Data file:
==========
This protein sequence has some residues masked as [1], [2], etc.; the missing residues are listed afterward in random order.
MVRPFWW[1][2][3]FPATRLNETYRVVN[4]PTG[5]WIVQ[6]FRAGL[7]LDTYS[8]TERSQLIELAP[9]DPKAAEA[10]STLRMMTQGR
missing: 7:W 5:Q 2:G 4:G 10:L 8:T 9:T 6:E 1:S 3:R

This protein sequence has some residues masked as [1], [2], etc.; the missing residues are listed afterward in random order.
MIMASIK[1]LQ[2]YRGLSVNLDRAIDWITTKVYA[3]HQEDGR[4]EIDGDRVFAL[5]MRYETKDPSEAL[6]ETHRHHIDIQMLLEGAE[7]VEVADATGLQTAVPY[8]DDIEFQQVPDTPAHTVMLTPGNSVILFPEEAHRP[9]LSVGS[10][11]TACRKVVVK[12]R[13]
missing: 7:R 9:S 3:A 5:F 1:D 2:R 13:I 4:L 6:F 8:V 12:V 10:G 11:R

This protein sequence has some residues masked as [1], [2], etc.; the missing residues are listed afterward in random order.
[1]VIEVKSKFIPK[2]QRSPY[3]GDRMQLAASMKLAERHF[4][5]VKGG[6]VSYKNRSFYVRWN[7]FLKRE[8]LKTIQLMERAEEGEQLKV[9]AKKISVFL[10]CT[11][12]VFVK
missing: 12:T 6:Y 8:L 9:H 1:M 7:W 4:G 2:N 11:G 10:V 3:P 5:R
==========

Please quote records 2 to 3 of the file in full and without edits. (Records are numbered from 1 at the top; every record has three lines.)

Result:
This protein sequence has some residues masked as [1], [2], etc.; the missing residues are listed afterward in random order.
MIMASIK[1]LQ[2]YRGLSVNLDRAIDWITTKVYA[3]HQEDGR[4]EIDGDRVFAL[5]MRYETKDPSEAL[6]ETHRHHIDIQMLLEGAE[7]VEVADATGLQTAVPY[8]DDIEFQQVPDTPAHTVMLTPGNSVILFPEEAHRP[9]LSVGS[10][11]TACRKVVVK[12]R[13]
missing: 7:R 9:S 3:A 5:F 1:D 2:R 13:I 4:L 6:F 8:V 12:V 10:G 11:R

This protein sequence has some residues masked as [1], [2], etc.; the missing residues are listed afterward in random order.
[1]VIEVKSKFIPK[2]QRSPY[3]GDRMQLAASMKLAERHF[4][5]VKGG[6]VSYKNRSFYVRWN[7]FLKRE[8]LKTIQLMERAEEGEQLKV[9]AKKISVFL[10]CT[11][12]VFVK
missing: 12:T 6:Y 8:L 9:H 1:M 7:W 4:G 2:N 11:G 10:V 3:P 5:R